Articulate Storyline 2 Review- How to Roast Coffee @ Home in 5 Minutes
Check out Articulate Storyline 2 by creating a Home Coffee Roasting course which demonstrates the interactive e-learning features with a bit of fun and education for anyone who appreciates good coffee.
Layers are an extremely useful feature which allow the designer to reveal certain information when an action is performed. For example, moving the slider on the “Bean Transformation” page changes the corresponding text and character image. This functionality, combined with triggers proved to be very straightforward and powerful.
It includes onion skinning which enables you to see multiple layers at once, or separately.
Tip: I found it useful to have an initialization layer such as my character Azumi with her caption, giving the user instructions. A trigger would reveal the initialization layer when the slide started and disappear when another layer was shown. The base layer contained only background text/images visible across all layers.
Triggers are a user friendly framework that provide the logic for actions to be achieved. An example is to show a layer when an object is clicked or dragged on.
Or to hide something.
Triggers are structured using drop down menus which allow you to select from objects already existing on the slide. I found triggers to be an easy version of actionscript- Storyline takes care of the variable names, syntax and semantics for you! Labelling your objects certainly helps when you use triggers.
A window also provides access to all triggers in a convenient format. Some variables can be updated on the fly via dropdowns.
A couple issues I found with triggers were that- if you deleted an object the trigger would no longer work however there were no warnings against this. Also when previewing the slide, a broken trigger will not raise a warning or debug advice.
The timeline is similar to working in Flash and makes it easy to see and control objects. You can change the visible order of objects or name your objects for use with triggers. You can also set the instant when they appear and disappear.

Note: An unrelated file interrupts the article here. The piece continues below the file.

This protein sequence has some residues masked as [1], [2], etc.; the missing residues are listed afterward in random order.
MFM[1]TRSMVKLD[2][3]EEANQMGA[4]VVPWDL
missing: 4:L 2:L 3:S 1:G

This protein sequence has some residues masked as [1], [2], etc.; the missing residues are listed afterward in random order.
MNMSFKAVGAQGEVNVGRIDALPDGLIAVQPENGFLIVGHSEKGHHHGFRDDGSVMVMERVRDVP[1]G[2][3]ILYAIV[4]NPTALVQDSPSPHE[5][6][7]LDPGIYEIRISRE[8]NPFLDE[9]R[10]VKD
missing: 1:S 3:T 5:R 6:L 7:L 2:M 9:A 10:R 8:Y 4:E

Adding animations to objects was fairly straightforward, just click on the object, then the animation tab and add your object.
I used animation on the “Adding Beans” slide to make the beans spin at various intervals and to bump the coffee machine. I did find that the animations were limited- I could only make the beans spin for a maximum of 59 seconds and didn’t have much control over the speed, with a choice of revolutions. I also found the motion path frustrating to use and click on.
It would be great to have a tween style animation using the timeline like in Flash.
Tip: Pressing space bar will preview the animation without using the Preview button and stepping through the whole slide.
Video is very straightforward to insert, with a few basic playback options such as starting when the slide is entered or by clicking on the video.
Tip: The “Set Poster Frame” option (by right clicking) allows you to put an image as a placeholder.
Buttons are quite easy to use. Clicking on the various states allow you to edit the up/over/down etc.
Tip: I found a neat tutorial about how to change the shape of your button, which I used to make the lozenge shaped coffee bean buttons.
I used the built in Atsumi photographic character. She has many different poses which are broken into head, torso and full body shots, which is great.
The sliders were very convenient to use. Simply set the number of points and start value then use your triggers to implement functionality when the user changes the slider. Thumbs up for this one!
Drag and Drop Functionality
Drag functionality is as simple as setting a trigger up with the draggable and destination object, such as green beans and popcorn machine. One issue I encountered was when that my destination object was covered by another object the trigger wouldn’t fire.
Generally the Powerpoint integration was seamless, providing access to its powerful design features. Importing an existing Powerpoint slideshow into Storyline allows full control over slide and slide master objects. Some features unavailable within the Storyline authoring tool such as Smart art can be built in Powerpoint then pasted into Storyline.
Help and Support
Asset Library- this would be very useful to assist with style consistency across slides. I often found myself performing many clicks to copy an object in order to maintain consistency.
Masking- masking is a very powerful tool that enables part of an object to be hidden. For example in my popcorn machine page I needed to cut out the centre of the machine to reveal the green beans moving underneath. Ideally I would use in-app masking to “cut out” a hole in the machine layer, revealing the beans.
Triggers- Using groups in a trigger would be very convenient. Another improvement Storyline would pick some useful object names, examples would be
the file name of an imported image
the first word of a text box
the label of a button or control
Video: Ability to change the player skin.
Character: Filter to find the right expression, ie Positive/Negative.
Would I like to use Storyline as a development tool? Absolutely!
It allows me to directly import Powerpoint slide packs which often contain existing content and template features. It takes care of navigation structures and delivery methods for most operating environments. But most importantly it gives me the power to create interactive courses quickly and easily, with a wide variety of accessible features.